General election voting to be observed by ‘watchers’

BY D. SEAN ROWLEY
Senior Reporter
05/03/2019 08:00 AM
Main Cherokee Phoenix
Stoney Eagle, of Cherry Tree, signs his name to receive his ballot to vote in the June 27 Cherokee Nation general election at the Stilwell precinct. The Election Commission is required to be nonpartisan, and its duties include staffing polling sites with reliable personnel and allowing voting procedures to be observed. WILL CHAVEZ/CHEROKEE PHOENIX
TAHLEQUAH – With the Cherokee Nation’s general election looming, the competition to win votes can get contentious between campaigns. Voters have their favorite candidates and sometimes voice suspicions about how the elections are handled. However, the Election Commission is required to be nonpartisan, and its duties include staffing polling sites with reliable personnel and allowing voting procedures to be observed.

Among those present at precincts on election day are “watchers.” These poll workers ensure that regulations are properly followed.

“They undergo three hours of training,” Elections Director Connie Parnell said. “I have been teaching two of those courses each Saturday. It used to be that they all had to come here for training, but now it’s offered in the districts. I was just in Jay, and before that I was in Claremore. Next I go to Nowata and then to Sallisaw.”

Legislative Act 12-16, which governs elections, states that watchers cannot be any candidate for CN elective office or an incumbent. Erstwhile principal chiefs, deputy chiefs and tribal councilors are also ineligible to serve.

“The selection of the watchers and their designated precincts shall be by random drawing of names submitted by candidates for each respective district to be assigned within those districts,” the act states. “The Election Commission shall have the sole authority to determine the number of watchers in any given precinct.”

Regulations also address watchers for absentee balloting. Six absentee watchers and two alternate watchers are selected for “each day that absentee declarations are examined and on the day of the election.” No absentee watcher can serve for more than one day. Absentee watchers are also selected at random from a pool of names submitted by candidates. A candidate submits a list when filing for office.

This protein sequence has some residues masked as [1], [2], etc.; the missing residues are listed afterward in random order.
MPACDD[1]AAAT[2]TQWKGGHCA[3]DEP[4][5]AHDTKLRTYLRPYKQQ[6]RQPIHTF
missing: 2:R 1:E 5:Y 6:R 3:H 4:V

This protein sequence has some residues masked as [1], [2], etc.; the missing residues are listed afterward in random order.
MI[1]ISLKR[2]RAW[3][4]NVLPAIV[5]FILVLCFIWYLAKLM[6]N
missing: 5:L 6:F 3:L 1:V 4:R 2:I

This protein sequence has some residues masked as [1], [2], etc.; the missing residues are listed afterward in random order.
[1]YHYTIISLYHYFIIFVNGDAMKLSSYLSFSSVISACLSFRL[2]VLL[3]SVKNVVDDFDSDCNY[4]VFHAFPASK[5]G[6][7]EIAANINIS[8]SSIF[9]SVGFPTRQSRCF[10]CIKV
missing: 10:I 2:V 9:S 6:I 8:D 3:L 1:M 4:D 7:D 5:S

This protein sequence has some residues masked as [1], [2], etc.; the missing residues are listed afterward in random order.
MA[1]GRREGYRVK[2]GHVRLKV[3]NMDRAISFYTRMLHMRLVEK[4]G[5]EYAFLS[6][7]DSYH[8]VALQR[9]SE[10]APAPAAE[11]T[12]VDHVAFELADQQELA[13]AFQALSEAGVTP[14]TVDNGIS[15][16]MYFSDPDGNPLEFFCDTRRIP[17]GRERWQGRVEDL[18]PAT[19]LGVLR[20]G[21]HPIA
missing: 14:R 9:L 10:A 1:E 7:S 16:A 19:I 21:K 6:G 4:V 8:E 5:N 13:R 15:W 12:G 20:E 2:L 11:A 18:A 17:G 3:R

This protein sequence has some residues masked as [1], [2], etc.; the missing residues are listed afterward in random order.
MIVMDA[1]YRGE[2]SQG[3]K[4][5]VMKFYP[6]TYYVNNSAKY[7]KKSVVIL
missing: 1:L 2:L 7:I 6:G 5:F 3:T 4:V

On election day, watchers are entitled to observe the ballot box, the counting device and printouts from the device. Watchers can make observations before, during and after balloting hours. They may be commissioned to observe any testing of the counting devices and to accompany anyone assigned to repair or maintain machines during the election period. While observing machine maintenance or repair, the watcher is expected not to interrupt, but keep a written record of the work.

Tribal voting regulations state that a watcher “is an observer only.” They may only talk with the precinct inspector or EC members about possible irregularities, which the inspector or commission member is expected to address.

Watchers may not carry a cell phone or other electronic device, cannot receive or make phone calls and must be present at the polling site from 7 a.m. to 7 p.m. Any watcher who leaves during those hours will not be allowed to return.

When balloting is completed, the watchers are expected to stay at their respective precincts until all work is finished and the inspector is ready to return the election materials.

If a watcher has any complaints, questions or allegations of irregularities, a precinct worker can be asked to call the EC.

Watchers can also call attention to violations of “electioneering” regulations.

“Of course, they know that there can be no campaign literature, signs or stickers,” Parnell said.

Candidates running for office cannot have signs within 300 feet of polling sites, and no person can promote a candidate within the same distance. Articles of clothing, buttons, flyers and other “swag” often handed out to promote political campaigns are prohibited at polls.
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